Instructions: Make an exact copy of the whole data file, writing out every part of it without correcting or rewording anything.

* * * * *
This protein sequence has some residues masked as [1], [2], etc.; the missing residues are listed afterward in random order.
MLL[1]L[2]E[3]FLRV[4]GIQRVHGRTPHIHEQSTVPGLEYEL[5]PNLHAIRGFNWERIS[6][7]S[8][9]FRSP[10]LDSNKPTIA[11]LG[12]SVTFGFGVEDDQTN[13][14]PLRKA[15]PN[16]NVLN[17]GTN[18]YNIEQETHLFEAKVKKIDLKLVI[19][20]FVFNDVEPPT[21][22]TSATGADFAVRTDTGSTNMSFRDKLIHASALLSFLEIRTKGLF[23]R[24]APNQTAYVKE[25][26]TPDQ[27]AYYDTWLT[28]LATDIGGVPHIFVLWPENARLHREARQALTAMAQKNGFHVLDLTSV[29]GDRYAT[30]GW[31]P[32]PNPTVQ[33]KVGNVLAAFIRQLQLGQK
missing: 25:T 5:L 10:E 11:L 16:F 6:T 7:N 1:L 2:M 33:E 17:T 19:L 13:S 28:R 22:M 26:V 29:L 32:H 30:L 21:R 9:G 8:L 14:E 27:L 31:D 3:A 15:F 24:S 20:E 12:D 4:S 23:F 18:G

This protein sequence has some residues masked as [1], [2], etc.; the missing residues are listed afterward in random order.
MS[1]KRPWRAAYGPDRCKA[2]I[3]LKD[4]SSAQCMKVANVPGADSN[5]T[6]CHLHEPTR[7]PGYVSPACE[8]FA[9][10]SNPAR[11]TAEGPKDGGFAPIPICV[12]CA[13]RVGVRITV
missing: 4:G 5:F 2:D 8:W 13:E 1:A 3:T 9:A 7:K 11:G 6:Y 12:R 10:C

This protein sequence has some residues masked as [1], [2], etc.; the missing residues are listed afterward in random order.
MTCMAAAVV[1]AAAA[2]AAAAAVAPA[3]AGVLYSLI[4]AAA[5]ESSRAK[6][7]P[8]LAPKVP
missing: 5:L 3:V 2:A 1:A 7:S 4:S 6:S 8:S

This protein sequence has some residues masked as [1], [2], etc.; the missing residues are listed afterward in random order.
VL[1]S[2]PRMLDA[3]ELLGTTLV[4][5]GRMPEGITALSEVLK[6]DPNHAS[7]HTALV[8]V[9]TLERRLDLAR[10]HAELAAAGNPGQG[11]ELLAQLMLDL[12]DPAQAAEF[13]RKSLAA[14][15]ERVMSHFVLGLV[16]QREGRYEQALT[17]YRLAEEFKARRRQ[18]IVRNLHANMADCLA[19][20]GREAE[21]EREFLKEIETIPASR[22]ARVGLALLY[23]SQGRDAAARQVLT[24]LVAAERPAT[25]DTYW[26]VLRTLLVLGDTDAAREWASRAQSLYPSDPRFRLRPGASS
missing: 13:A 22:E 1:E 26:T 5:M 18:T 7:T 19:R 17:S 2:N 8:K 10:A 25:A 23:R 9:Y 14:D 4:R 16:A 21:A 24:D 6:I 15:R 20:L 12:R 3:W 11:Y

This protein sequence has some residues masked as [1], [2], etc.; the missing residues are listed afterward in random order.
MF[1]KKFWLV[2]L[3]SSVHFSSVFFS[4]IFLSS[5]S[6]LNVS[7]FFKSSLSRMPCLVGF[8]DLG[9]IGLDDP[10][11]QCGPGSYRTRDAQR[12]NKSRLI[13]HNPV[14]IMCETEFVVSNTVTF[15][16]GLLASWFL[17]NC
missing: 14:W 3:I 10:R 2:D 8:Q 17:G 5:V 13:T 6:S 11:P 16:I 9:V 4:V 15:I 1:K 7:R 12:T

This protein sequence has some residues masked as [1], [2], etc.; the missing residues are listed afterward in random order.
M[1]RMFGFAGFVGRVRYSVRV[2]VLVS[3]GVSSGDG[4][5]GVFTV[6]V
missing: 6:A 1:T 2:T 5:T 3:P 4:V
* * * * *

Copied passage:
This protein sequence has some residues masked as [1], [2], etc.; the missing residues are listed afterward in random order.
MLL[1]L[2]E[3]FLRV[4]GIQRVHGRTPHIHEQSTVPGLEYEL[5]PNLHAIRGFNWERIS[6][7]S[8][9]FRSP[10]LDSNKPTIA[11]LG[12]SVTFGFGVEDDQTN[13][14]PLRKA[15]PN[16]NVLN[17]GTN[18]YNIEQETHLFEAKVKKIDLKLVI[19][20]FVFNDVEPPT[21][22]TSATGADFAVRTDTGSTNMSFRDKLIHASALLSFLEIRTKGLF[23]R[24]APNQTAYVKE[25][26]TPDQ[27]AYYDTWLT[28]LATDIGGVPHIFVLWPENARLHREARQALTAMAQKNGFHVLDLTSV[29]GDRYAT[30]GW[31]P[32]PNPTVQ[33]KVGNVLAAFIRQLQLGQK
missing: 25:T 5:L 10:E 11:L 16:F 6:T 7:N 1:L 2:M 33:E 17:T 19:L 13:S 28:R 22:M 26:V 29:L 32:H 30:L 21:R 9:G 8:L 14:E 27:L 31:D 3:A 15:F 24:S 20:E 12:D 4:S 23:F 18:G

This protein sequence has some residues masked as [1], [2], etc.; the missing residues are listed afterward in random order.
MS[1]KRPWRAAYGPDRCKA[2]I[3]LKD[4]SSAQCMKVANVPGADSN[5]T[6]CHLHEPTR[7]PGYVSPACE[8]FA[9][10]SNPAR[11]TAEGPKDGGFAPIPICV[12]CA[13]RVGVRITV
missing: 4:G 5:F 2:D 8:W 13:E 1:A 3:T 9:A 7:K 11:G 6:Y 12:R 10:C

This protein sequence has some residues masked as [1], [2], etc.; the missing residues are listed afterward in random order.
MTCMAAAVV[1]AAAA[2]AAAAAVAPA[3]AGVLYSLI[4]AAA[5]ESSRAK[6][7]P[8]LAPKVP
missing: 5:L 3:V 2:A 1:A 7:S 4:S 6:S 8:S

This protein sequence has some residues masked as [1], [2], etc.; the missing residues are listed afterward in random order.
VL[1]S[2]PRMLDA[3]ELLGTTLV[4][5]GRMPEGITALSEVLK[6]DPNHAS[7]HTALV[8]V[9]TLERRLDLAR[10]HAELAAAGNPGQG[11]ELLAQLMLDL[12]DPAQAAEF[13]RKSLAA[14][15]ERVMSHFVLGLV[16]QREGRYEQALT[17]YRLAEEFKARRRQ[18]IVRNLHANMADCLA[19][20]GREAE[21]EREFLKEIETIPASR[22]ARVGLALLY[23]SQGRDAAARQVLT[24]LVAAERPAT[25]DTYW[26]VLRTLLVLGDTDAAREWASRAQSLYPSDPRFRLRPGASS
missing: 13:A 22:E 1:E 26:T 5:M 18:T 7:T 19:R 17:S 2:N 8:K 10:A 25:A 23:R 9:Y 14:D 4:R 16:A 21:A 24:D 6:I 15:R 20:L 12:R 3:W 11:Y

This protein sequence has some residues masked as [1], [2], etc.; the missing residues are listed afterward in random order.
MF[1]KKFWLV[2]L[3]SSVHFSSVFFS[4]IFLSS[5]S[6]LNVS[7]FFKSSLSRMPCLVGF[8]DLG[9]IGLDDP[10][11]QCGPGSYRTRDAQR[12]NKSRLI[13]HNPV[14]IMCETEFVVSNTVTF[15][16]GLLASWFL[17]NC
missing: 14:W 3:I 10:R 2:D 8:Q 17:G 5:V 13:T 6:S 11:P 16:I 9:V 4:V 15:I 1:K 7:R 12:T

This protein sequence has some residues masked as [1], [2], etc.; the missing residues are listed afterward in random order.
M[1]RMFGFAGFVGRVRYSVRV[2]VLVS[3]GVSSGDG[4][5]GVFTV[6]V
missing: 6:A 1:T 2:T 5:T 3:P 4:V